Big patents, small secrets: how firms protect inventions when R&D outcome is heterogeneous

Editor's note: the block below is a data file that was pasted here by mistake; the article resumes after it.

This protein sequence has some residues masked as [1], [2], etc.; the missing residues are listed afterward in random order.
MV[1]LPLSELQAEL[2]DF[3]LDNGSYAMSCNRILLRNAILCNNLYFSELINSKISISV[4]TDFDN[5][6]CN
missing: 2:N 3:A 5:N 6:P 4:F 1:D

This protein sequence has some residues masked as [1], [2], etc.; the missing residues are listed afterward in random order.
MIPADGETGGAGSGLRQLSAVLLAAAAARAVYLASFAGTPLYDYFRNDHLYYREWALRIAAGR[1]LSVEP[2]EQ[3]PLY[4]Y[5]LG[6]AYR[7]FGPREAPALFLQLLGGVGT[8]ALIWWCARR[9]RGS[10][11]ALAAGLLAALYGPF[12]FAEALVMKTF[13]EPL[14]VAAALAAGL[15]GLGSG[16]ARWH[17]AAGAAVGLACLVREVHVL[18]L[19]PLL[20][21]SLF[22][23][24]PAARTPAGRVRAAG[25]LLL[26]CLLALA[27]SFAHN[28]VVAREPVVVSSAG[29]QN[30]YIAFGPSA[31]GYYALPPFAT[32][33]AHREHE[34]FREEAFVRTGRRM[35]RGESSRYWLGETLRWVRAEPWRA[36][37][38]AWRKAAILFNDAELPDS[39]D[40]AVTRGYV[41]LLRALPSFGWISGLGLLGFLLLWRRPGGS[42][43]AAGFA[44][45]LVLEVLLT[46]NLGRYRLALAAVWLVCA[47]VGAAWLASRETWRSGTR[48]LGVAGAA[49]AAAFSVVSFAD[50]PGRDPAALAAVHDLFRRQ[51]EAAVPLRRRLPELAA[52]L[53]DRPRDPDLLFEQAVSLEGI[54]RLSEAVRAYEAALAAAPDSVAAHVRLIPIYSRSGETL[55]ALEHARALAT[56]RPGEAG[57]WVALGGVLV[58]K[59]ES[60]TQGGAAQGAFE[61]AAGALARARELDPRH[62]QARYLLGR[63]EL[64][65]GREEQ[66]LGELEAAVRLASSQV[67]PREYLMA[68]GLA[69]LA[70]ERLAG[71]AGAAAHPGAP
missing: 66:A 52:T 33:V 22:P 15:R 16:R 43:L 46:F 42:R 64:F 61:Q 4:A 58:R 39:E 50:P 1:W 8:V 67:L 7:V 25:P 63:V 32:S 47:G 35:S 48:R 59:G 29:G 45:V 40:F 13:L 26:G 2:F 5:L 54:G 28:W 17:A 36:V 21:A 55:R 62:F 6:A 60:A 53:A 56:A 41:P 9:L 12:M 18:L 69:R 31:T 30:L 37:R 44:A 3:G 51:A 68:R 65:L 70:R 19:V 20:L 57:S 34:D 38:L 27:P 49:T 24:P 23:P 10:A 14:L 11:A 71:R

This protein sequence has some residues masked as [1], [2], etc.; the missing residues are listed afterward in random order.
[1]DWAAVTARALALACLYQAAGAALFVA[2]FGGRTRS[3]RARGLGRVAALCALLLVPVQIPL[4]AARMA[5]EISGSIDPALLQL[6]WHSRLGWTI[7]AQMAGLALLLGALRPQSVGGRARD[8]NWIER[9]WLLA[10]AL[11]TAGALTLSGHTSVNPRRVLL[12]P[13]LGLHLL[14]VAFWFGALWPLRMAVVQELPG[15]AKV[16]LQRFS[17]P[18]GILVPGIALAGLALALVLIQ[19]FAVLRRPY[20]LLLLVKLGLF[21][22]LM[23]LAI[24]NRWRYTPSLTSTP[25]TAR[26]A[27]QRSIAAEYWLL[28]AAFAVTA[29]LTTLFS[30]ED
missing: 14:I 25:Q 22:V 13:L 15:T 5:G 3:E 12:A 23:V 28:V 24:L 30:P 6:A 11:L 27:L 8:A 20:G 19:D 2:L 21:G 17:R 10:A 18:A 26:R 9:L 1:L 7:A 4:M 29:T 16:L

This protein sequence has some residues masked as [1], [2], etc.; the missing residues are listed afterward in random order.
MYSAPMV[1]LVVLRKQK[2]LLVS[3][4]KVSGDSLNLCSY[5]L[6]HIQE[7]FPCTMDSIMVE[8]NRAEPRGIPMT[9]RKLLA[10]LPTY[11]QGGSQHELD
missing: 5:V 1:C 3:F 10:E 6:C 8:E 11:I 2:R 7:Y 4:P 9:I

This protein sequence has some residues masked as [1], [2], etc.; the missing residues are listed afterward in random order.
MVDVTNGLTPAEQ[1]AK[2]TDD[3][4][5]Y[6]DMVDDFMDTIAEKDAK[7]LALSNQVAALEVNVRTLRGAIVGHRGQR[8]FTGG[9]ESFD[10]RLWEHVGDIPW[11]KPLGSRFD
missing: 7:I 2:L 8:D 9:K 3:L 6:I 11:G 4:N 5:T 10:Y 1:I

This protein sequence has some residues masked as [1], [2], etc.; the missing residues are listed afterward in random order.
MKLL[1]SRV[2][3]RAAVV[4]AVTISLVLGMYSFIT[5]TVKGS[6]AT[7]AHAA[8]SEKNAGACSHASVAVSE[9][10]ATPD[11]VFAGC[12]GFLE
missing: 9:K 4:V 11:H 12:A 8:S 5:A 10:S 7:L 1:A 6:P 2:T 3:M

Patents have long been regarded as the ‘gold standard’ of intellectual property protection. In “Little patents and big secrets: managing intellectual property”, Anton and Yao (2004) call this traditional view into question by finding that firms keep their most important innovations secret. This model modifies key assumptions made by Anton and Yao by accounting for patenting costs, patentability standards, and the fact that patents provide protection in competitive situations where secrecy fails. The latter aspect counteracts the empirically substantiated fact that, in situations where both appropriation mechanisms are applicable, secrecy provides more protection. It is found that firms keep small inventions secret, use both mechanisms for medium inventions, and patent their most important innovations. This result reestablishes the traditional view that patents are crucial to provide R&D incentives and is yet consistent with main empirical findings on the issue.
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